Even after India’s epidemic growth curve hit the bottom in mid-February with a new case growth rate touching 0.1 per cent, a recent sudden spurt in new cases has raised questions about India’s public health seriousness.
Experts believe that the dilution of strict compliance for Covid-19 protocols, coupled with complacence in the general public has caused the latest wave of infections.
It has, thus, postponed India’s prospects to reach a crucial containment phase of the pandemic.
Statistical data suggests that the epidemic growth rate (the percentage growth of new daily cases to the cumulative total number of cases) had fallen from around 16 per cent in the initial month of the lockdown in March 2020, to about 2 per cent by September 16, 2020 – when new cases touched a peak of 97,894. But awareness and increased compliance of Covid-19 protocols along with partial restrictions, helped the epidemic growth rate slow down to about 1.5 per cent in January 2021 and nearly 0.1 per cent in February 2021. A sustained growth rate of 0.1 per cent is required to contain the pandemic.
Based on his study, Dr D K Mangal, Dean-Research & advisor to S D Gupta School of Public Health, IIHMR University, Jaipur said, “India was at a forefront globally in containing the pandemic. Our epidemic growth curve was consistently falling till February. We did phenomenally well in containing the spread. In epidemiological terms, we could see the epidemic approaching containment phase in India, which was a big achievement,” Dr Mangal told Businessline.
But opening up of the economic activities, easing of restrictions on gatherings, laxity in adherence to Covid-appropriate behaviour and increased complacence on the back of availability of the vaccine did dilute the seriousness for precautions required. This dilution was observed at both levels – at the enforcement level and the community level.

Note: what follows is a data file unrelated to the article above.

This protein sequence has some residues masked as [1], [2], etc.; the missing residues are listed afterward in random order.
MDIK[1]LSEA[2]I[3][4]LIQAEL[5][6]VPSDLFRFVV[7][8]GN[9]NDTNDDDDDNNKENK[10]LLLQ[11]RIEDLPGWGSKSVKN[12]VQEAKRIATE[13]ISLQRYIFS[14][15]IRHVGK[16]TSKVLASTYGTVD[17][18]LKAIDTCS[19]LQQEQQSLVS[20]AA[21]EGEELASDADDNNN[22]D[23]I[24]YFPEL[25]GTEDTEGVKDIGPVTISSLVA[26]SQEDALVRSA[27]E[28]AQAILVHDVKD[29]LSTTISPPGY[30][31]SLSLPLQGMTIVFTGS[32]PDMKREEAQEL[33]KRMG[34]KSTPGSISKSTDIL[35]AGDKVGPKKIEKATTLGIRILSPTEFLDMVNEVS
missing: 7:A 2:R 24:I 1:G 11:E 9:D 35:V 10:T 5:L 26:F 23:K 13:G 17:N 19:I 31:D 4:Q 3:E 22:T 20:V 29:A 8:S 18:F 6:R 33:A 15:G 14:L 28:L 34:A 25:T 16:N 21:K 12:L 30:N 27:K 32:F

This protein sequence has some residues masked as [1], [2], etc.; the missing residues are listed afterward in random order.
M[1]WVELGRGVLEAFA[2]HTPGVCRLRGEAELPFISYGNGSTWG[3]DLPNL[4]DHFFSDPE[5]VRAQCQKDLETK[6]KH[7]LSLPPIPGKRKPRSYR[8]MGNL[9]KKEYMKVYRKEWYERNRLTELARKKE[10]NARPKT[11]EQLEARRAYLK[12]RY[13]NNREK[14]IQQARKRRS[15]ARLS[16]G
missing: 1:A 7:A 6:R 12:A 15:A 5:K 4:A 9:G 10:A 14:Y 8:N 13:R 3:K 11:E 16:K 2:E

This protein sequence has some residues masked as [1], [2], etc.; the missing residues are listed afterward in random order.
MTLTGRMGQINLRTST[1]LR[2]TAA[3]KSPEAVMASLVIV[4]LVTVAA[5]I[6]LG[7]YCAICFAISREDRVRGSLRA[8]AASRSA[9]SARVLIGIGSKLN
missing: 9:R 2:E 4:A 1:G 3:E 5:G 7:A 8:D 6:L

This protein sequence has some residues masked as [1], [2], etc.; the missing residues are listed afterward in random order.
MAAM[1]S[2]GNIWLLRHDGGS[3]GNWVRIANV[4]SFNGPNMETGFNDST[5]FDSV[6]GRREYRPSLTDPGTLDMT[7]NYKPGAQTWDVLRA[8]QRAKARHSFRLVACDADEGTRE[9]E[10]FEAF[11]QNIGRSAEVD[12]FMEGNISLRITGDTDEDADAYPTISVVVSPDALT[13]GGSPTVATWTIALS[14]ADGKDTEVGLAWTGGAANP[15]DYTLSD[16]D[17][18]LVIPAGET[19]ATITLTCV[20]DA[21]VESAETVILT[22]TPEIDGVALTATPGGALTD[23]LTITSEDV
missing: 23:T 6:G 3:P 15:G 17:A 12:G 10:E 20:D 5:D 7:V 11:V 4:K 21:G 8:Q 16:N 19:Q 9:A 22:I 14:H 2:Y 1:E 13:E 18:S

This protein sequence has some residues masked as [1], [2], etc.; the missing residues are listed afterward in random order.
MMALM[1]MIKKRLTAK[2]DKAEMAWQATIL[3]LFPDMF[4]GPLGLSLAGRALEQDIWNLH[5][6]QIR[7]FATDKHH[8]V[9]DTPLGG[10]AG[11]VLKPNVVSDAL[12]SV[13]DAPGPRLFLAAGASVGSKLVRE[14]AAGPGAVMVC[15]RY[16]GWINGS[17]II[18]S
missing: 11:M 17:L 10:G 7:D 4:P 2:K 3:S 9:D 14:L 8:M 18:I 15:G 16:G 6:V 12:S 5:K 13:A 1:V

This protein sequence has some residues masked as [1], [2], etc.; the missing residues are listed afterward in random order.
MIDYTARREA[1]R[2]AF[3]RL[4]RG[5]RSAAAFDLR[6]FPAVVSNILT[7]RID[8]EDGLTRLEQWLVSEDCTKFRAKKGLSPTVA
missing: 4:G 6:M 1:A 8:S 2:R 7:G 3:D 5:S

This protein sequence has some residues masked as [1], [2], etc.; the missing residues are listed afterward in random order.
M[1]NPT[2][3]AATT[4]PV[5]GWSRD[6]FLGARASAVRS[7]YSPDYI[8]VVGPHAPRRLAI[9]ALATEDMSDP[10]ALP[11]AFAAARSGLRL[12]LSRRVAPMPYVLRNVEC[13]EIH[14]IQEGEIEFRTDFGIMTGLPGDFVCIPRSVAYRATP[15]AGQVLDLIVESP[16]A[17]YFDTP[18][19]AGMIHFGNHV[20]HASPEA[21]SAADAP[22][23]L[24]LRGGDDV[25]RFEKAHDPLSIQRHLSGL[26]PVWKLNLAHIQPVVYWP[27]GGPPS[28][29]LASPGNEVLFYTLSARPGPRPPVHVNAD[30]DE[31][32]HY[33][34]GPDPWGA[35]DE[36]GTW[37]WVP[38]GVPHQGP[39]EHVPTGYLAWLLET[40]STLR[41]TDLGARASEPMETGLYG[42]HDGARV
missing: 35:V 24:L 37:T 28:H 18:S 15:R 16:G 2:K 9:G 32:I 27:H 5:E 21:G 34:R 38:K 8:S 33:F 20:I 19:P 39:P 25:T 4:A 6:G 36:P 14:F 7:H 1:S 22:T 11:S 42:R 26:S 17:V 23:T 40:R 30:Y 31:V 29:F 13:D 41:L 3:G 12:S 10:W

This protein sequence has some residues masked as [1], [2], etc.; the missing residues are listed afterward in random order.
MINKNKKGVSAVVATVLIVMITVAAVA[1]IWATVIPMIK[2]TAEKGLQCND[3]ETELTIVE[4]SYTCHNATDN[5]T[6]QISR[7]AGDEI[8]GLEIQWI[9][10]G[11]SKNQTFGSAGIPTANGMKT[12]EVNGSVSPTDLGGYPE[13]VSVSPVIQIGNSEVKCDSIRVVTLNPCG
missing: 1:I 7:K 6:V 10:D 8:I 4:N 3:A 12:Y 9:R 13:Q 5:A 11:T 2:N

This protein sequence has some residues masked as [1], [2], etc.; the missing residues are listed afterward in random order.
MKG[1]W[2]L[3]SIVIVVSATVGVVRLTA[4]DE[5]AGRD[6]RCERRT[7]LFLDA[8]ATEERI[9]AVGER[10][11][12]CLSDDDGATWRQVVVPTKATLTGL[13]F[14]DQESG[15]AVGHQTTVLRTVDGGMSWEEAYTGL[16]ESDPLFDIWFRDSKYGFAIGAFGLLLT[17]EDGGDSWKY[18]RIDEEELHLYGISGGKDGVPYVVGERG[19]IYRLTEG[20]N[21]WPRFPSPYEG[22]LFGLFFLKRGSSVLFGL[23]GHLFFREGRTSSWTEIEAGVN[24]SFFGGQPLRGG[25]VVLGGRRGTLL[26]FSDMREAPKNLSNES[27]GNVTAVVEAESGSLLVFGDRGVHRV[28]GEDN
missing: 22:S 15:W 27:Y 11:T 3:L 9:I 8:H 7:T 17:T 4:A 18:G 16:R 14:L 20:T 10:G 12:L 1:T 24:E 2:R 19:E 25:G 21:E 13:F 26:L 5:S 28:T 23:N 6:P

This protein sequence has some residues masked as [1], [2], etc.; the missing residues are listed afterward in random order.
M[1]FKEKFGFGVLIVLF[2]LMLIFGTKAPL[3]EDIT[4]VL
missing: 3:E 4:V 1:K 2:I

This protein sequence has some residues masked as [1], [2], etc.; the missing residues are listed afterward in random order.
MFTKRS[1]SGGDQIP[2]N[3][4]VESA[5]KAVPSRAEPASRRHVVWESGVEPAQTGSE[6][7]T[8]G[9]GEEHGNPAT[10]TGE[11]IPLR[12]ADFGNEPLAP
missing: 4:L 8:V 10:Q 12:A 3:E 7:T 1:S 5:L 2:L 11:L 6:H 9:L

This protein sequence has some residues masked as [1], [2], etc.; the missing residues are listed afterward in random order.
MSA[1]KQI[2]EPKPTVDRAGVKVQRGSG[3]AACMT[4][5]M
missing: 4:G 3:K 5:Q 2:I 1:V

“The government’s emphasise on the covid-appropriate behaviour and containment measures was reduced. Also, people started taking preventive measures lightly, despite the risk still being around. We have a larger mass of the population still susceptible to the infection,” he said.
In the 24 hours ending on Wednesday, India reported 47,262 new cases – the highest since mid-November 2020. This seems to have undone the efforts put for sensitising the public and the effectiveness of restrictions.
Dr Mangal states that various states had witnessed the second wave of infections at different time period. For India, the current wave is the strongest since the last peak in September 2020. This coincides with the easing of restrictions for gatherings including schools, public functions, religious and political gatherings, cinema etc.
“The second factor that played an important role (in spreading the infection) was complacence in the public with the availability of vaccine and they became careless about precautions required,” Dr Mangal stated.
Cautioning about the future waves, Dr Mangal informed that the pandemic was far from over and was less likely to disappearing any time soon.
“More than 200 countries are already affected. So the possibility of the pandemic to disappear or come under complete control is very thin. Vaccination is to prevent hospitalisations or deaths. So for now, our main weapon against Covid-19 continues to be social distancing, respiratory hygiene and masks,” Mangal said adding that covid-appropriate behaviour remains the weapon to fight Covid-19 even in the second wave.